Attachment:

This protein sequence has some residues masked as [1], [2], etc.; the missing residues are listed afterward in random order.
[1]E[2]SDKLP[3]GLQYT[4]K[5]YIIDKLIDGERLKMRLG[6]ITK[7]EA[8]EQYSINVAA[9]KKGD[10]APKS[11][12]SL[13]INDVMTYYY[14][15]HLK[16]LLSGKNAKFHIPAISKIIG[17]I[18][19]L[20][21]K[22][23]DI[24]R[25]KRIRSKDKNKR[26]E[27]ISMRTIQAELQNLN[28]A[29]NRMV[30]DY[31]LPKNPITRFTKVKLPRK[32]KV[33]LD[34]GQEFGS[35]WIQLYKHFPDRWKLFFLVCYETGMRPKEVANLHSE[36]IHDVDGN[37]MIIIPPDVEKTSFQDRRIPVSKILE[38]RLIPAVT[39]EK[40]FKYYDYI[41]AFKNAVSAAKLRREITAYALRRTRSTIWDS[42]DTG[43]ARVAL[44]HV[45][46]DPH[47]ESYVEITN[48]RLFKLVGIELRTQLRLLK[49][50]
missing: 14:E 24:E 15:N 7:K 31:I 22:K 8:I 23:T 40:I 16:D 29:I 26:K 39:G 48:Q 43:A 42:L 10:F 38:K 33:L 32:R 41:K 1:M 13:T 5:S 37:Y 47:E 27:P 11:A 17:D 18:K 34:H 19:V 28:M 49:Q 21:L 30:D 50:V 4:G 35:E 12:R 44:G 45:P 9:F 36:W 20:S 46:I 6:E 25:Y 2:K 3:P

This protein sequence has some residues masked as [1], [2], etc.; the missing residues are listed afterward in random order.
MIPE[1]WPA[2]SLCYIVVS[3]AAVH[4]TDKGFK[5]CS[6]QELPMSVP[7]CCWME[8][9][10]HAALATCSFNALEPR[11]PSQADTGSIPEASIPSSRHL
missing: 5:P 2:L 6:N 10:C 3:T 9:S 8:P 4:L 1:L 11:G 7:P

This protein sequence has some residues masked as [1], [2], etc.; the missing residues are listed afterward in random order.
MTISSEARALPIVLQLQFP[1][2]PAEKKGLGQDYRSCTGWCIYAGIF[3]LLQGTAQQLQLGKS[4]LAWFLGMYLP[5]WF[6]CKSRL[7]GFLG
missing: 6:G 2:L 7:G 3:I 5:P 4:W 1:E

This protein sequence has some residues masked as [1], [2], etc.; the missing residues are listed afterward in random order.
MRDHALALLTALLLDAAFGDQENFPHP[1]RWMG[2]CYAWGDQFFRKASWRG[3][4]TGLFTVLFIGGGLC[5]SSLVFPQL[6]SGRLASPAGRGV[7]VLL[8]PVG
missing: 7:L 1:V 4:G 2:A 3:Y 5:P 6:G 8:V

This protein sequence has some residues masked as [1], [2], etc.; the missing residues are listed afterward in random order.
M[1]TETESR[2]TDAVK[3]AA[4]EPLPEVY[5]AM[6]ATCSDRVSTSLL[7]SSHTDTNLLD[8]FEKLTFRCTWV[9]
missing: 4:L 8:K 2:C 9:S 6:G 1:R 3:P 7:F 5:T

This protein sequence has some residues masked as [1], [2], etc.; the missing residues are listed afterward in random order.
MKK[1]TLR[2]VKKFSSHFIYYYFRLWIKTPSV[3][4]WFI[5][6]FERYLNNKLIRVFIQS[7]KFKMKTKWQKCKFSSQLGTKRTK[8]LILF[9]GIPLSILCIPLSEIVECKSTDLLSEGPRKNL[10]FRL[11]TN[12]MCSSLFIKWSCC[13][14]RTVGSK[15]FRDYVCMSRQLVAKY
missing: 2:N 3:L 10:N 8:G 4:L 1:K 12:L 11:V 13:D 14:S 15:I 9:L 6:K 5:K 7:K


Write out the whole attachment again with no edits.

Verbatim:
This protein sequence has some residues masked as [1], [2], etc.; the missing residues are listed afterward in random order.
[1]E[2]SDKLP[3]GLQYT[4]K[5]YIIDKLIDGERLKMRLG[6]ITK[7]EA[8]EQYSINVAA[9]KKGD[10]APKS[11][12]SL[13]INDVMTYYY[14][15]HLK[16]LLSGKNAKFHIPAISKIIG[17]I[18][19]L[20][21]K[22][23]DI[24]R[25]KRIRSKDKNKR[26]E[27]ISMRTIQAELQNLN[28]A[29]NRMV[30]DY[31]LPKNPITRFTKVKLPRK[32]KV[33]LD[34]GQEFGS[35]WIQLYKHFPDRWKLFFLVCYETGMRPKEVANLHSE[36]IHDVDGN[37]MIIIPPDVEKTSFQDRRIPVSKILE[38]RLIPAVT[39]EK[40]FKYYDYI[41]AFKNAVSAAKLRREITAYALRRTRSTIWDS[42]DTG[43]ARVAL[44]HV[45][46]DPH[47]ESYVEITN[48]RLFKLVGIELRTQLRLLK[49][50]
missing: 14:E 24:E 15:N 7:K 31:I 22:K 8:I 23:T 40:I 16:D 29:I 26:K 39:G 48:Q 43:A 42:L 10:F 38:K 33:L 32:R 41:K 1:M 13:T 5:S 37:Y 47:E 27:P 11:A 17:D 18:K 34:H 19:V 28:M 49:Q 21:L 30:D 50:V 4:G 35:E 12:R 44:G 45:P 9:F 36:W 20:S 46:I 6:E 25:Y 2:K 3:P

This protein sequence has some residues masked as [1], [2], etc.; the missing residues are listed afterward in random order.
MIPE[1]WPA[2]SLCYIVVS[3]AAVH[4]TDKGFK[5]CS[6]QELPMSVP[7]CCWME[8][9][10]HAALATCSFNALEPR[11]PSQADTGSIPEASIPSSRHL
missing: 5:P 2:L 6:N 10:C 3:T 9:S 8:P 4:L 1:L 11:G 7:P

This protein sequence has some residues masked as [1], [2], etc.; the missing residues are listed afterward in random order.
MTISSEARALPIVLQLQFP[1][2]PAEKKGLGQDYRSCTGWCIYAGIF[3]LLQGTAQQLQLGKS[4]LAWFLGMYLP[5]WF[6]CKSRL[7]GFLG
missing: 6:G 2:L 7:G 3:I 5:P 4:W 1:E

This protein sequence has some residues masked as [1], [2], etc.; the missing residues are listed afterward in random order.
MRDHALALLTALLLDAAFGDQENFPHP[1]RWMG[2]CYAWGDQFFRKASWRG[3][4]TGLFTVLFIGGGLC[5]SSLVFPQL[6]SGRLASPAGRGV[7]VLL[8]PVG
missing: 7:L 1:V 4:G 2:A 3:Y 5:P 6:G 8:V

This protein sequence has some residues masked as [1], [2], etc.; the missing residues are listed afterward in random order.
M[1]TETESR[2]TDAVK[3]AA[4]EPLPEVY[5]AM[6]ATCSDRVSTSLL[7]SSHTDTNLLD[8]FEKLTFRCTWV[9]
missing: 4:L 8:K 2:C 9:S 6:G 1:R 3:P 7:F 5:T

This protein sequence has some residues masked as [1], [2], etc.; the missing residues are listed afterward in random order.
MKK[1]TLR[2]VKKFSSHFIYYYFRLWIKTPSV[3][4]WFI[5][6]FERYLNNKLIRVFIQS[7]KFKMKTKWQKCKFSSQLGTKRTK[8]LILF[9]GIPLSILCIPLSEIVECKSTDLLSEGPRKNL[10]FRL[11]TN[12]MCSSLFIKWSCC[13][14]RTVGSK[15]FRDYVCMSRQLVAKY
missing: 2:N 3:L 10:N 8:G 4:L 1:K 12:L 11:V 13:D 14:S 15:I 9:L 6:K 5:K 7:K